Employment Law, Featured

Sleeping is work – confirmed

The  last episode in the saga of Dickson v Idea Services Ltd happened just last week with the Court of Appeal unanimously dismissing an appeal from the Employment Court.

To just briefly summarise the facts:

Mr Dickson is a community service worker and looks after disabled people living in community homes. In his role he sometimes has to do “sleepover”, meaning he has to stay overnight on site and be available if needed.  He might be able to sleep the night, but it’s also possible that he is awoken frequently and has to do his job, i.e. attend to the needs of his patients. The dispute is about the allowance he receives for these sleepover, which is just $34 if nothing happens and plus $17,66 ph if he has to actively spend any time caring for his patients. Obviously, if nothing happens and he only receives $34 for the night, that is well below the minimum wage of currently $12,75ph.

Mr Dickson claimed that the time spent on site during sleepover constitutes work and that therefore he must be paid the minimum hourly rate. His employer, Idea Services, claimed the opposite  and also argued that because Mr Dickson worked many shifts during a fortnightly pay period, his wages should be looked at a whole and that on “average” he was paid the minimum wage.

Now, the parties litigated up the court hierarchy with the employer consistently losing in every instance. The Court of Appeal decision is, astonishingly, a very short one, confirming in every point the affirmative Employment Court decision that yes, sleepovers are work. All of this can hardly come as a surprise and the arguments of the Court(s) are sound and convincing. Essentially, three factors are determinative when it comes to ‘work’:

– what constraints are placed on the freedom of the employee

– what are his responsibilities

– what is the benefit to the employer.

As Mr Dickson had to stay on site and be available any time, the constraints on his freedom were considerable.  He was also responsible for the safety of all the residents and the benefit for the employer was substantial – as the Court noted, the home could not function without employees like Mr Dickson.  Very similar to on-call doctors who spend the night at the hospital (European Court of Justice confirmed they do work) or night watchmen ( Scotland Courts decided they work).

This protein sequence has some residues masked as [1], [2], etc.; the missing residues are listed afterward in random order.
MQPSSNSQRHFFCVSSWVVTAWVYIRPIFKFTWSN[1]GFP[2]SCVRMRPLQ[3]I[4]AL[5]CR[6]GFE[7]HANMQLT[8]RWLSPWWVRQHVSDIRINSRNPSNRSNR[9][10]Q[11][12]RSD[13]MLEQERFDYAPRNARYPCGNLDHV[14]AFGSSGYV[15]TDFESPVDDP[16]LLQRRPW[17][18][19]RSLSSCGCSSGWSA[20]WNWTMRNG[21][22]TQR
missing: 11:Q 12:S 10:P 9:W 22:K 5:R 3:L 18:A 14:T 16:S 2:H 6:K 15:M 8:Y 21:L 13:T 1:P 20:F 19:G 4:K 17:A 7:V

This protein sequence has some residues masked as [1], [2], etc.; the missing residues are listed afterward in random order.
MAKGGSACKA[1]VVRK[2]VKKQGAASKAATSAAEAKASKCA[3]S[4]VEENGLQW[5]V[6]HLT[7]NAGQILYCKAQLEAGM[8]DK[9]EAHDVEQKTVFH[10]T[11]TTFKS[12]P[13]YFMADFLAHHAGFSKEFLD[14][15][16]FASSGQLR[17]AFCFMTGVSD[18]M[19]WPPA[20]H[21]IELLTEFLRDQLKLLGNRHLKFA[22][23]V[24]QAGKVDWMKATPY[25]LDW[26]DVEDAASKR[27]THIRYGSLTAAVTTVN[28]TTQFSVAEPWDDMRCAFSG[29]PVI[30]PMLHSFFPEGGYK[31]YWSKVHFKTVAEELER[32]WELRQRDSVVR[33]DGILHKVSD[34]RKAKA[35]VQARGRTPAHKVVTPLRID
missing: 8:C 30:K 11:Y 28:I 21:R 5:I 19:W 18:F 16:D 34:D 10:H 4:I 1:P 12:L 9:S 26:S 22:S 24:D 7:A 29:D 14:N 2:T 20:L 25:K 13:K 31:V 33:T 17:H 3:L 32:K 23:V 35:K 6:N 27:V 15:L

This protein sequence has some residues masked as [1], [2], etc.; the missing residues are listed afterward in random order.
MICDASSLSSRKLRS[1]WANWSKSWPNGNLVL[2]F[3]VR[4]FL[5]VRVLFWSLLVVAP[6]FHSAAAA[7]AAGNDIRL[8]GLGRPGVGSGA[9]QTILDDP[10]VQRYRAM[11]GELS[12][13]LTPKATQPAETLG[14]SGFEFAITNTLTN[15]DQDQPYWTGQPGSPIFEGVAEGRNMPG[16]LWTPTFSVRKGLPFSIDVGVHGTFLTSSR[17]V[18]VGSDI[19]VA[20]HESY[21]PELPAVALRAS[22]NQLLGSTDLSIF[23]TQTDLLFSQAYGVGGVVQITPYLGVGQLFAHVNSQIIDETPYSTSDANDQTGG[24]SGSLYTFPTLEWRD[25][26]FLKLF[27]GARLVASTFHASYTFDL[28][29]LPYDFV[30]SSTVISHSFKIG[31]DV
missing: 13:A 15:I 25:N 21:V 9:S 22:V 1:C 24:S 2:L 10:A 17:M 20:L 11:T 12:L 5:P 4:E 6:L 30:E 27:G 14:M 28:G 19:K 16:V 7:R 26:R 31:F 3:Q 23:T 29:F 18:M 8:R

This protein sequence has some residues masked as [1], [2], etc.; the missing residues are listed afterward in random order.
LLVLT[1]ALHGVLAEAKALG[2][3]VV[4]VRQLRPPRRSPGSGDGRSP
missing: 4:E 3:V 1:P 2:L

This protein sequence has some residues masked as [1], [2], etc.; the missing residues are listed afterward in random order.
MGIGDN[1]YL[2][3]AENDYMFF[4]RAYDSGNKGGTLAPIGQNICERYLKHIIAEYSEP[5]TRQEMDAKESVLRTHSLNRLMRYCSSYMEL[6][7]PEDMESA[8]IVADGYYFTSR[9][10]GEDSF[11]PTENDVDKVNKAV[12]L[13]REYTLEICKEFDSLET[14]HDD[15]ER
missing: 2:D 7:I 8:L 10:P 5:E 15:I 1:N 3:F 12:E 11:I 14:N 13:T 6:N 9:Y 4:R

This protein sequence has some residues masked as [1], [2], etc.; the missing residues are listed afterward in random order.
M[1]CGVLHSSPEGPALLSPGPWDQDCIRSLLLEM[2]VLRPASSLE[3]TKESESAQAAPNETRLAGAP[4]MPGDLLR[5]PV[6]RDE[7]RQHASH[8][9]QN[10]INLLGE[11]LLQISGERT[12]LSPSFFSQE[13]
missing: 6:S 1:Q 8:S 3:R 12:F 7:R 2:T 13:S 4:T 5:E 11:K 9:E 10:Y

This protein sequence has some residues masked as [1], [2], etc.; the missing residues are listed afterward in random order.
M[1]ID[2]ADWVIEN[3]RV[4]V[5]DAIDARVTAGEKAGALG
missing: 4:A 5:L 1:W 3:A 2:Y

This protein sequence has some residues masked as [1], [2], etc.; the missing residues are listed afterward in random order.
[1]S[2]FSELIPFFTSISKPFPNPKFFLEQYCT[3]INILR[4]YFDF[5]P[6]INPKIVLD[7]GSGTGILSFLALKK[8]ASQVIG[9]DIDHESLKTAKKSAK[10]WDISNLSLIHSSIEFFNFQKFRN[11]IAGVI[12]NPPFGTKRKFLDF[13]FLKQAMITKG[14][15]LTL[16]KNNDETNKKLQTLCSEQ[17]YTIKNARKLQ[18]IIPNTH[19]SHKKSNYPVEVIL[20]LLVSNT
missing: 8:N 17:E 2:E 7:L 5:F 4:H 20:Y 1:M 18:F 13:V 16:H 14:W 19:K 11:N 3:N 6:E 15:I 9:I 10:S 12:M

The Court also rejected the ‘averaging’ argument. The legislation refers to $x per hour – not $x per hour on average.  If averaging were the right approach, the employee’s minimum pay would depend on the pay period. In other words, the employer could determine the minimum pay by changing the work period for its employees.

There are a number of other, more or less interesting arguments the Court dealt with and the judgment makes it clear that the hearings must have been quite an intriguing affair, with both sides arguing quite skillfully.  But, honestly, there could have never been any other outcome.

And that’s is why this  litigation has been drawn out for so long as a (final) judgment in Mr Dickson’s favour means the employer is liable for a huge amount of backpay. And not only this employer – a whole industry has watched this litigation from the sidelines and with the CA confirming what every employment lawyer predicted, calls for the Government to change the law are becoming louder.

We will see what happens now – my guess is that the law is gonna change, Hobbit – legislation part 2 coming up…

The full judgment can be found here:

http://www.courtsofnz.govt.nz/from/decisions/judgments

Image source:
www.thetased.wordpress.com